History 100- Professor Pastor
The Blitzkrieg in World War II
By: Kevin Barnas
The First World War was a long slowly paced war, consisting of mostly trench war in which artillery and machine guns were the main weapons of choice, this made mobile ground warfare almost impossible, suicidal, for both infantry and Cavalry. The rapid rate of fire, from the machine guns and destructive rate for artillery totally neutralized the element of troops moving around easily, at least for the easy targets such as the infantry and Cavalry. Nevertheless the main tactic during the early and middle stages of the First Word War was for the men in the trenches to try and rush and over come the enemies’ trenches. But during the war, two new revolutionary weapons were invented and saw combat use immediately, the armored tank, and the combat aircraft. Prior to this infantry and Cavalry, both were almost invulnerable to machine gun and artillery fire. In addition to that, their growth potential as powerful motorized vehicles was about to revolutionize warfare as World War Two will show us.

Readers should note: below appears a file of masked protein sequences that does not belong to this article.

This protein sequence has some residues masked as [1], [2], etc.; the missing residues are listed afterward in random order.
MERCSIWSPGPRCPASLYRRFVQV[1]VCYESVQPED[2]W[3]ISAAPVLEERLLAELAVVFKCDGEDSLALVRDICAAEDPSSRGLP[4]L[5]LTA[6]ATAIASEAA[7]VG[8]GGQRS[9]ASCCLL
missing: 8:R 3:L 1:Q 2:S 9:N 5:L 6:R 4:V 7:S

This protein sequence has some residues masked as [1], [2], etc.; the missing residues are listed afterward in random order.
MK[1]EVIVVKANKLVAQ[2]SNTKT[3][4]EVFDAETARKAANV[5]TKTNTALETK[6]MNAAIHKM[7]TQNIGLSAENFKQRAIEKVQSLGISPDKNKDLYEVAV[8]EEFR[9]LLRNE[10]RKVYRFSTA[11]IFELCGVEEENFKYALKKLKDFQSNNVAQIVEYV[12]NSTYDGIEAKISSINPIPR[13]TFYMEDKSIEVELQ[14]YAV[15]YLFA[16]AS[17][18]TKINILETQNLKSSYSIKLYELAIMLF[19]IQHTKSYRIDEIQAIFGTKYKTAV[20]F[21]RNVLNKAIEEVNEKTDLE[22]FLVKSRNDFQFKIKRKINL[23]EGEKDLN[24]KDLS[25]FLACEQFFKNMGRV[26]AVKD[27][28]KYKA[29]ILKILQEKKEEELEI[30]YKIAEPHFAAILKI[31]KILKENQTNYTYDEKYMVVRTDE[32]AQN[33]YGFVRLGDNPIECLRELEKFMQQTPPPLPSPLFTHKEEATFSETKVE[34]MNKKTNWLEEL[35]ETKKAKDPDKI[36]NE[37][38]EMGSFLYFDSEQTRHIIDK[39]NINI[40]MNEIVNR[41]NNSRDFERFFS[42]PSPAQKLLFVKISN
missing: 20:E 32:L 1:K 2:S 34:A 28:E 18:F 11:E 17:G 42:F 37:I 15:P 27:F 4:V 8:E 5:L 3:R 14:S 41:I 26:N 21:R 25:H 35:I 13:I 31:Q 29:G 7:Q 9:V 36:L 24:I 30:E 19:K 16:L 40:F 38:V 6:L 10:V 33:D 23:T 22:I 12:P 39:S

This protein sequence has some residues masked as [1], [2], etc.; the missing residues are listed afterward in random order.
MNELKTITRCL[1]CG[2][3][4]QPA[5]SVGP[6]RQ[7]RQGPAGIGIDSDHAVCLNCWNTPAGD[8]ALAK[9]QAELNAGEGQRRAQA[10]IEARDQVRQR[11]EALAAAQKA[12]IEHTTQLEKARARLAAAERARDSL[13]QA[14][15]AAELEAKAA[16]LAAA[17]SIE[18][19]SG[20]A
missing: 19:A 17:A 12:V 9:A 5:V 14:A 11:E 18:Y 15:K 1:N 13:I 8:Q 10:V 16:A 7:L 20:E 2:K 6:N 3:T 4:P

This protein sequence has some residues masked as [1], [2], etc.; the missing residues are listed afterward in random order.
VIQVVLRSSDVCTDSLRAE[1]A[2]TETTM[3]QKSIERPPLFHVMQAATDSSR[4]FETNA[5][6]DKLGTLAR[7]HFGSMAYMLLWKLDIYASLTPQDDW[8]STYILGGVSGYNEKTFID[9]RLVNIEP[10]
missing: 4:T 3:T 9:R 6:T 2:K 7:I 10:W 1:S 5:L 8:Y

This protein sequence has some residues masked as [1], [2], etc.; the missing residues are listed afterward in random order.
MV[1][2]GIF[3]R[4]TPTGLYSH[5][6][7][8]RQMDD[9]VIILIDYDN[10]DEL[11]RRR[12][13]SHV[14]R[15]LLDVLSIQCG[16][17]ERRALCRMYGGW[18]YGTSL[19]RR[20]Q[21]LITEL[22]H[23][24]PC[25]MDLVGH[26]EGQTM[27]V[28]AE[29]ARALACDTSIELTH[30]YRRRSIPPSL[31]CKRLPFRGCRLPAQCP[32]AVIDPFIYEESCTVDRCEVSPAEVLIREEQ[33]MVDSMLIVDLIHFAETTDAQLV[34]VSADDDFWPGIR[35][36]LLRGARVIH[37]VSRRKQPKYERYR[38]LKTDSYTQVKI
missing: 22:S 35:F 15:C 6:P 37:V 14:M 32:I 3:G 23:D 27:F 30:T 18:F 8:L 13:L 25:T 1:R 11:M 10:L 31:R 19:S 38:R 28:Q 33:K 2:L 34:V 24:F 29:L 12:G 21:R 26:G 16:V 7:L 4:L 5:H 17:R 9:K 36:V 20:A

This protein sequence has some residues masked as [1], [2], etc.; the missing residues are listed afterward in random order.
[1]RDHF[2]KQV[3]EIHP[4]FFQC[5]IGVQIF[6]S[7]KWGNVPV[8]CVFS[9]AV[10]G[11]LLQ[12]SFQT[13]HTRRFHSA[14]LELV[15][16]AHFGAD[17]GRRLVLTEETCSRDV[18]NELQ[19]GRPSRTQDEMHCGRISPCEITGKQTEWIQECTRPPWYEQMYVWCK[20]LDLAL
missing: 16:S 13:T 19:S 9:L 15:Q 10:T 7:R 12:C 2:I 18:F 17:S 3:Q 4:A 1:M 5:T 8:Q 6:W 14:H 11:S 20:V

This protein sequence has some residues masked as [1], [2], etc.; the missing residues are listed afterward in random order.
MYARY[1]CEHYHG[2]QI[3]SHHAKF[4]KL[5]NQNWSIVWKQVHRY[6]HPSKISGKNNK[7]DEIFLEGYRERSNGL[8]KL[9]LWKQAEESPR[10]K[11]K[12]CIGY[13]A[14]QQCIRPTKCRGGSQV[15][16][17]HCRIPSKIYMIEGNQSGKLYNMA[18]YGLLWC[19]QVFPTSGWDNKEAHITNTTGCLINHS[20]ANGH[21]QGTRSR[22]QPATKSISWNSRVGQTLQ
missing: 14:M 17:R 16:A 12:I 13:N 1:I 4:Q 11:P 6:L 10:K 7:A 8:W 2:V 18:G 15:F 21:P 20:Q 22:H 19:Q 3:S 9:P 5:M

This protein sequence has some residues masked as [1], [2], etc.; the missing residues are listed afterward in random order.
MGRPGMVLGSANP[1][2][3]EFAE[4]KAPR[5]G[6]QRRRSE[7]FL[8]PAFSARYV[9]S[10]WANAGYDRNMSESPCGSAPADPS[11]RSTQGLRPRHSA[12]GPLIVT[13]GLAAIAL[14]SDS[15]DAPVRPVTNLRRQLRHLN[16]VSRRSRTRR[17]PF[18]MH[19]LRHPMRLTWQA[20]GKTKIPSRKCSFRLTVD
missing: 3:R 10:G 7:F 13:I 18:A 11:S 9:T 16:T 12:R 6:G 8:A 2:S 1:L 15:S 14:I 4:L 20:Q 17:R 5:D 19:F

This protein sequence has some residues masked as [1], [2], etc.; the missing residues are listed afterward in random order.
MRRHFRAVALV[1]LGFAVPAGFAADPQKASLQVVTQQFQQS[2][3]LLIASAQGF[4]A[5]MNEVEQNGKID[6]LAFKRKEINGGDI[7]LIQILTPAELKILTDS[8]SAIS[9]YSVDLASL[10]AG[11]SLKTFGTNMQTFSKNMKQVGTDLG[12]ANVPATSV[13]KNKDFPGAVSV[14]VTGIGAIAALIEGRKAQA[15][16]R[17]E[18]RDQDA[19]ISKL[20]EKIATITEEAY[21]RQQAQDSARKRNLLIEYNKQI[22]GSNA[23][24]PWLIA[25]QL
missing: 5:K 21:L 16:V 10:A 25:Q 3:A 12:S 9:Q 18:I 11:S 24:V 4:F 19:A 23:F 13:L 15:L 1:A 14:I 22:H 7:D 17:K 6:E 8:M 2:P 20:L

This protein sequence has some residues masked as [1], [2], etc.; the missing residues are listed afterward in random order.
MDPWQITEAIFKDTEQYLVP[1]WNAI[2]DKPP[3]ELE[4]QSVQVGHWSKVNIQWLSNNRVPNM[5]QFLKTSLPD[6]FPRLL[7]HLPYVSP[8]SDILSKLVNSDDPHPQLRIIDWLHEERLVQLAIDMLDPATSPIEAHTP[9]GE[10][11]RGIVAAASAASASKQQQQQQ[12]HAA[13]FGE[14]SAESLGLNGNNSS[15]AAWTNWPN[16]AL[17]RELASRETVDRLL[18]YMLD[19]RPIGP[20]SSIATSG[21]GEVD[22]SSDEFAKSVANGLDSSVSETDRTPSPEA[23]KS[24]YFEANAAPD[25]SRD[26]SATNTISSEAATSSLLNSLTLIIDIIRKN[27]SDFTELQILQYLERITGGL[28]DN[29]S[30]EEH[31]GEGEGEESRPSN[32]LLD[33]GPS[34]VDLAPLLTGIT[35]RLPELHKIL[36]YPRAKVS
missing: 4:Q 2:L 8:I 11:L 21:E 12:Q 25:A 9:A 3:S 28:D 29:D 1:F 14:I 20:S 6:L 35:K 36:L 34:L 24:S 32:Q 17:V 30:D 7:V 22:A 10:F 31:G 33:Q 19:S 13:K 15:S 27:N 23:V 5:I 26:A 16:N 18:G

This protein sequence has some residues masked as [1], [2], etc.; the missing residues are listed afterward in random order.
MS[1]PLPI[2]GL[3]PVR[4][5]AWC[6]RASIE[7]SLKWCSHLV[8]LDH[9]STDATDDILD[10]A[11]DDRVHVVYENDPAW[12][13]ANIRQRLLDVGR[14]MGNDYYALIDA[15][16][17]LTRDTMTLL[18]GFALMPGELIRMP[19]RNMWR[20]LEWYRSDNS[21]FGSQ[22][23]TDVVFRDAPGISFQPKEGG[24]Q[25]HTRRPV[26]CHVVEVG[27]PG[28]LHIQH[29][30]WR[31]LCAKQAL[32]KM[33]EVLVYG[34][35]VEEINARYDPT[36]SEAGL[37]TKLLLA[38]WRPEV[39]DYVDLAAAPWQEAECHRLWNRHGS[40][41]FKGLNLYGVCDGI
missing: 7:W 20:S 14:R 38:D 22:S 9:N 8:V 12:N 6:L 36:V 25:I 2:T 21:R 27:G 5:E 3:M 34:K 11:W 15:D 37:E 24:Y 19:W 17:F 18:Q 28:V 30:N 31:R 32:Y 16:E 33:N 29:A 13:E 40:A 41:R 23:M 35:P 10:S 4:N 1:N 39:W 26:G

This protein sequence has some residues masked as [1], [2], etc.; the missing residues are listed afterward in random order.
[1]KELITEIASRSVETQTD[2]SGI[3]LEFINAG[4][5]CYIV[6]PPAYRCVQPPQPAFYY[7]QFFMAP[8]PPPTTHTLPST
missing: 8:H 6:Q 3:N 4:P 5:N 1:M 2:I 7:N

After the First World War, France and Poland, two of the more powerful countries at this time, remained conservatively stuck in the previous war. France spent its defense budget on building a mighty line of super-trenches, the Maginot line, with huge fortifications, underground bunkers and tunnels, and heavy but totally stationary artillery. The Polish army's main mobile force remained the obsolete Cavalry. Both spent much too little budget and thought on their air forces.1
The German military, which was under severe post-war limitations, was forced to develop new tactics, tactics that would blow others away. These tactics only made sense to involve using tanks and aircraft for mobile ground warfare. It also learned from other countries and improved on other countries tactics and ideas. The most influential was Basil Liddell-Hart, which openly published their new...